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128. Kongress der Deutschen Gesellschaft für Chirurgie

Deutsche Gesellschaft für Chirurgie

03.05. - 06.05.2011, München

Primary tuberculosis of tibia – A rare case

Meeting Abstract

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  • Florian Ruppe - Universitätsklinik Düsseldorf, Klinik für Allgemein-, Viszeral- und Kinderchirurgie, Düsseldorf
  • Ingo Alldinger - Universitätsklinikum Düsseldorf, Chirurgie, Düsseldorf
  • Sascha Flohé - Universitätsklinik Düsseldorf, Klinik für Unfall- und Handchirurgie, Düsseldorf

Deutsche Gesellschaft für Chirurgie. 128. Kongress der Deutschen Gesellschaft für Chirurgie. München, 03.-06.05.2011. Düsseldorf: German Medical Science GMS Publishing House; 2011. Doc11dgch125

doi: 10.3205/11dgch125, urn:nbn:de:0183-11dgch1254

Published: May 20, 2011

© 2011 Ruppe et al.
This is an Open Access article distributed under the terms of the Creative Commons Attribution License ( You are free: to Share – to copy, distribute and transmit the work, provided the original author and source are credited.



Introduction: Primary affection of the diaphysis of long bones by tuberculosis without articular involvement is very rare. Presenting symptoms are swelling, pain and adynamia. Surgery, curettage of bone marrow and meticulous histopathological examination are indispensable for definite diagnosis and early therapy.

Materials and methods: We report diagnostic steps, therapy management and follow-up of a rare case in a 28-year-old woman of Moroccan origin with primary diaphyseal tuberculosis of the right tibia. A 48-year-old woman (157 cm height, 56,8 kg weight) presented at the outpatient clinic with pain and swelling of the right lower leg for the last 6 weeks.

Results: Since definitive diagnosis of the lesion after conventional diagnostics and first biopsy was not possible a second open biopsy with local exploration and saucerisation of the lesion was performed. The conventional microbiological microscopy (Ziehl-Neelsen) was inconspicuous. The clinical tuberculin test (Mantoux) was performed again and was negative as before as well as a TB IFNg-ASSA assay. Concluding all findings at this point still led to the unspecific diagnosis of a chronic osteomyelitis without a specific origin. Finally only cultured cell samples (8 weeks later!!) of former biopsy material from distal diaphysis finally revealed acid-fast bacilli which then could be characterized to be M. tuberculosis. A scintigraphy showed elevated bone metabolism in the distal tibia. Beside degenerative changes in certain joint structures no further focus could be detected. Radiographic exams of the thorax showed no suspicious lesions there. The final diagnosis was primary isolated diaphyseal tuberculous osteomyelitis of the right tibia.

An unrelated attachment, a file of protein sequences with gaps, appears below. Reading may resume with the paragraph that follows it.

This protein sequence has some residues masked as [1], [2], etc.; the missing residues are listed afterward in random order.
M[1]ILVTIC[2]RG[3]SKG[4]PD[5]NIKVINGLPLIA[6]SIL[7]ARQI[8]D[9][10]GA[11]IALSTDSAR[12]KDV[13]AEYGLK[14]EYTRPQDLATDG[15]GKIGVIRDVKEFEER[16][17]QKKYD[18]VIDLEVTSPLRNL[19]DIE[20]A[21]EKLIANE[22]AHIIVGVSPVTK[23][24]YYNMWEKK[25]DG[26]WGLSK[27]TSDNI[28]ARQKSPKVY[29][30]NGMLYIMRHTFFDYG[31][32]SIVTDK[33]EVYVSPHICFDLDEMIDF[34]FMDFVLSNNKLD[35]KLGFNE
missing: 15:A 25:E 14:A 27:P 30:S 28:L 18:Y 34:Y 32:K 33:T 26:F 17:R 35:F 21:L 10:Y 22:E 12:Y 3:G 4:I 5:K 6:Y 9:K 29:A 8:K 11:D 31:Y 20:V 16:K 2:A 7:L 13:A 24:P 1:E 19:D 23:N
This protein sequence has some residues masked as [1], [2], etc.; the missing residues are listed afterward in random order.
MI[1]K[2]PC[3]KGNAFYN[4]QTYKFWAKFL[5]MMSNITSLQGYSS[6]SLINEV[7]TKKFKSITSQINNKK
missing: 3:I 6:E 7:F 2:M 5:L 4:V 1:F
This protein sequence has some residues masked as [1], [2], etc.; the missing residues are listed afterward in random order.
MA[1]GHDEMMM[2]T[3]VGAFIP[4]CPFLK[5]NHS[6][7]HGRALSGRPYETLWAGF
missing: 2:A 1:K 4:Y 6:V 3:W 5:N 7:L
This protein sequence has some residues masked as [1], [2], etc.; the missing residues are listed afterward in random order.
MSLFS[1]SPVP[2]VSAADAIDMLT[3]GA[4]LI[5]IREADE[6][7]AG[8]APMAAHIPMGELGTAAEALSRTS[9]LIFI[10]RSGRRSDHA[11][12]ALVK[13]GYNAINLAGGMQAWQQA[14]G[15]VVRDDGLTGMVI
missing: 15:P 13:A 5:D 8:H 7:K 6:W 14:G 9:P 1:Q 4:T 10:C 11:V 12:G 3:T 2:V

Conclusion: The patient was offered standard four drug anti-tuberculous regimen comprising rifampicin 600 mg (R), isoniazid 300 mg (I), ethambutol 1,200 mg (E), and pyrafat 1,500mg (P) daily initially for two months (RIPE), followed by a six-month course of isoniazid and rifampicin (IR). In cases with histological biopsy of long bone lesions with unspecific inflammation and sterile microbiology a primary TBC has to be considered.